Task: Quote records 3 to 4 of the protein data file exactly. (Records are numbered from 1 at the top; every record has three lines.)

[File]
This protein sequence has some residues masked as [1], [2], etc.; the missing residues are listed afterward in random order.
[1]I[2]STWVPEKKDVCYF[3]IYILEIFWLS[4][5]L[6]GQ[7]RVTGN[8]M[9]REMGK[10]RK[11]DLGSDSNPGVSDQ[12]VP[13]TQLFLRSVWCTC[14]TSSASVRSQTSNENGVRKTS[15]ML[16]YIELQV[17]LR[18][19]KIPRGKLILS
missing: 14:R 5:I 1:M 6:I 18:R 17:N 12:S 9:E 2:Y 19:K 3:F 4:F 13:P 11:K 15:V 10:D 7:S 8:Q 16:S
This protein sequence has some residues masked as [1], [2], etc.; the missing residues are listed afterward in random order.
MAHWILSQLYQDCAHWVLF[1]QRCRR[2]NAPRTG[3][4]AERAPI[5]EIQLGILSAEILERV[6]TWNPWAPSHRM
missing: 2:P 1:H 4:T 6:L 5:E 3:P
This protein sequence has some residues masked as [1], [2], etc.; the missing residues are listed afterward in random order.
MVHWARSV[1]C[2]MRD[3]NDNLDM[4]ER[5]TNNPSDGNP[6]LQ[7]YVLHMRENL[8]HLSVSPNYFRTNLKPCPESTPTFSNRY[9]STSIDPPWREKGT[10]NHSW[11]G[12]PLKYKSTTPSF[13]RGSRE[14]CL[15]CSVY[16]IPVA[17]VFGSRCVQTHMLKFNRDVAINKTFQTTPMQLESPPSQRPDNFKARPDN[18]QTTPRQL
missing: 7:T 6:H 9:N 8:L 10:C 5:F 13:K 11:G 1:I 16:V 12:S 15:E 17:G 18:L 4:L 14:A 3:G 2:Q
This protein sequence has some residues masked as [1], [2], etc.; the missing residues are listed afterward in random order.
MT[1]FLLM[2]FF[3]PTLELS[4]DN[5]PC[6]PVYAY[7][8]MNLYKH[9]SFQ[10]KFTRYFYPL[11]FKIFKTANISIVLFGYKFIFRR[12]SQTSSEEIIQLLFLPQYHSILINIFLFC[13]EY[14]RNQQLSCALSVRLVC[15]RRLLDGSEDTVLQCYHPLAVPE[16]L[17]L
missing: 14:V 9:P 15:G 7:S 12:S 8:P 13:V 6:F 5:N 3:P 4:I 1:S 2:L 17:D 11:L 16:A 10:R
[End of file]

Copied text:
This protein sequence has some residues masked as [1], [2], etc.; the missing residues are listed afterward in random order.
MVHWARSV[1]C[2]MRD[3]NDNLDM[4]ER[5]TNNPSDGNP[6]LQ[7]YVLHMRENL[8]HLSVSPNYFRTNLKPCPESTPTFSNRY[9]STSIDPPWREKGT[10]NHSW[11]G[12]PLKYKSTTPSF[13]RGSRE[14]CL[15]CSVY[16]IPVA[17]VFGSRCVQTHMLKFNRDVAINKTFQTTPMQLESPPSQRPDNFKARPDN[18]QTTPRQL
missing: 7:T 6:H 9:N 8:L 10:C 5:F 13:K 11:G 1:I 16:V 12:S 15:E 17:G 18:L 4:L 14:A 3:G 2:Q
This protein sequence has some residues masked as [1], [2], etc.; the missing residues are listed afterward in random order.
MT[1]FLLM[2]FF[3]PTLELS[4]DN[5]PC[6]PVYAY[7][8]MNLYKH[9]SFQ[10]KFTRYFYPL[11]FKIFKTANISIVLFGYKFIFRR[12]SQTSSEEIIQLLFLPQYHSILINIFLFC[13]EY[14]RNQQLSCALSVRLVC[15]RRLLDGSEDTVLQCYHPLAVPE[16]L[17]L
missing: 14:V 9:P 15:G 7:S 12:S 8:P 13:V 6:F 5:N 3:P 4:I 1:S 2:L 17:D 11:L 16:A 10:R